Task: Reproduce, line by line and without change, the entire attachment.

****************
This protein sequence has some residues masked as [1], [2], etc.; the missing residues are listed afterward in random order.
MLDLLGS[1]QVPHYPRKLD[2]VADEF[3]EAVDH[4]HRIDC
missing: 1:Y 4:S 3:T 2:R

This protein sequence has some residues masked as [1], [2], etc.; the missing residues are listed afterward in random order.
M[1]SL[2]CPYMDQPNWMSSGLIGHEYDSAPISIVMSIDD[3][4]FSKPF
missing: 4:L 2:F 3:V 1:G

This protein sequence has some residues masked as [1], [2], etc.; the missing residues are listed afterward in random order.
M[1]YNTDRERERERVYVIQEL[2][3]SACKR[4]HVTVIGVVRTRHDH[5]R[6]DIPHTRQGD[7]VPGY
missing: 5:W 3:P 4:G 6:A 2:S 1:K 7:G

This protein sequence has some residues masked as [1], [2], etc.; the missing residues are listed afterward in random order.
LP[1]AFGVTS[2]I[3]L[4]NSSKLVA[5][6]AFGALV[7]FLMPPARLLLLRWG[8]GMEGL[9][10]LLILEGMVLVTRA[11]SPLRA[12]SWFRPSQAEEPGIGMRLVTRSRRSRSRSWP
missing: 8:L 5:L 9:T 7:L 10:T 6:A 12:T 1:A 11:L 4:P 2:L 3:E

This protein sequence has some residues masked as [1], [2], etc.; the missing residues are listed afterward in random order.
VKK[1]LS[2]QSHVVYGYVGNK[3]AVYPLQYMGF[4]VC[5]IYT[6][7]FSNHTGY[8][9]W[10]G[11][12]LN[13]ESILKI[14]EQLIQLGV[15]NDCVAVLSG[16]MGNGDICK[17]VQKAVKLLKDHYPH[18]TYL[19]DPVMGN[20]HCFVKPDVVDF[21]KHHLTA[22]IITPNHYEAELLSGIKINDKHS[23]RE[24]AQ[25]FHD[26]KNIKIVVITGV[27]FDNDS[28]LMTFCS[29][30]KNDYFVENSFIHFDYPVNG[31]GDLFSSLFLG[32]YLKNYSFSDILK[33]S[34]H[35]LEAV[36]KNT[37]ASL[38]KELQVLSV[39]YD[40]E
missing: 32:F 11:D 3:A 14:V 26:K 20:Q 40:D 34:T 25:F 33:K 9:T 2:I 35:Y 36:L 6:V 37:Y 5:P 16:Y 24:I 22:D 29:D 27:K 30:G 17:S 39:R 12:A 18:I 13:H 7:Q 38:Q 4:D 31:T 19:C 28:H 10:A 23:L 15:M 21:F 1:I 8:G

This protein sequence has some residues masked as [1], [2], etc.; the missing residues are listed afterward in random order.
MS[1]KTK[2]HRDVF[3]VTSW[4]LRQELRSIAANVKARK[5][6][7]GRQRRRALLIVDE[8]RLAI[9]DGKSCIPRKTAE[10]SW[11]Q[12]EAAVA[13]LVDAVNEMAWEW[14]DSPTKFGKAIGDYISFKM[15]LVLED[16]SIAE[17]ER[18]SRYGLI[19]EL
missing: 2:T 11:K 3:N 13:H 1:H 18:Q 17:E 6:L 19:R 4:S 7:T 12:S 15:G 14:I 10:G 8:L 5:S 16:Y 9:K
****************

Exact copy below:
This protein sequence has some residues masked as [1], [2], etc.; the missing residues are listed afterward in random order.
MLDLLGS[1]QVPHYPRKLD[2]VADEF[3]EAVDH[4]HRIDC
missing: 1:Y 4:S 3:T 2:R

This protein sequence has some residues masked as [1], [2], etc.; the missing residues are listed afterward in random order.
M[1]SL[2]CPYMDQPNWMSSGLIGHEYDSAPISIVMSIDD[3][4]FSKPF
missing: 4:L 2:F 3:V 1:G

This protein sequence has some residues masked as [1], [2], etc.; the missing residues are listed afterward in random order.
M[1]YNTDRERERERVYVIQEL[2][3]SACKR[4]HVTVIGVVRTRHDH[5]R[6]DIPHTRQGD[7]VPGY
missing: 5:W 3:P 4:G 6:A 2:S 1:K 7:G

This protein sequence has some residues masked as [1], [2], etc.; the missing residues are listed afterward in random order.
LP[1]AFGVTS[2]I[3]L[4]NSSKLVA[5][6]AFGALV[7]FLMPPARLLLLRWG[8]GMEGL[9][10]LLILEGMVLVTRA[11]SPLRA[12]SWFRPSQAEEPGIGMRLVTRSRRSRSRSWP
missing: 8:L 5:L 9:T 7:L 10:T 6:A 12:T 1:A 11:L 4:P 2:L 3:E

This protein sequence has some residues masked as [1], [2], etc.; the missing residues are listed afterward in random order.
VKK[1]LS[2]QSHVVYGYVGNK[3]AVYPLQYMGF[4]VC[5]IYT[6][7]FSNHTGY[8][9]W[10]G[11][12]LN[13]ESILKI[14]EQLIQLGV[15]NDCVAVLSG[16]MGNGDICK[17]VQKAVKLLKDHYPH[18]TYL[19]DPVMGN[20]HCFVKPDVVDF[21]KHHLTA[22]IITPNHYEAELLSGIKINDKHS[23]RE[24]AQ[25]FHD[26]KNIKIVVITGV[27]FDNDS[28]LMTFCS[29][30]KNDYFVENSFIHFDYPVNG[31]GDLFSSLFLG[32]YLKNYSFSDILK[33]S[34]H[35]LEAV[36]KNT[37]ASL[38]KELQVLSV[39]YD[40]E
missing: 32:F 11:D 3:A 14:V 26:K 20:Q 40:D 34:T 25:F 33:K 9:T 2:I 35:Y 36:L 6:V 37:Y 5:P 16:Y 24:I 22:D 29:D 27:K 30:G 17:S 39:R 12:A 18:I 13:H 7:Q 38:Q 4:D 31:T 19:C 28:H 10:A 23:L 15:M 21:F 1:I 8:G

This protein sequence has some residues masked as [1], [2], etc.; the missing residues are listed afterward in random order.
MS[1]KTK[2]HRDVF[3]VTSW[4]LRQELRSIAANVKARK[5][6][7]GRQRRRALLIVDE[8]RLAI[9]DGKSCIPRKTAE[10]SW[11]Q[12]EAAVA[13]LVDAVNEMAWEW[14]DSPTKFGKAIGDYISFKM[15]LVLED[16]SIAE[17]ER[18]SRYGLI[19]EL
missing: 2:T 11:K 3:N 13:H 1:H 18:Q 17:E 6:L 19:R 4:S 7:T 12:S 15:G 14:I 10:G 8:L 5:S 16:Y 9:K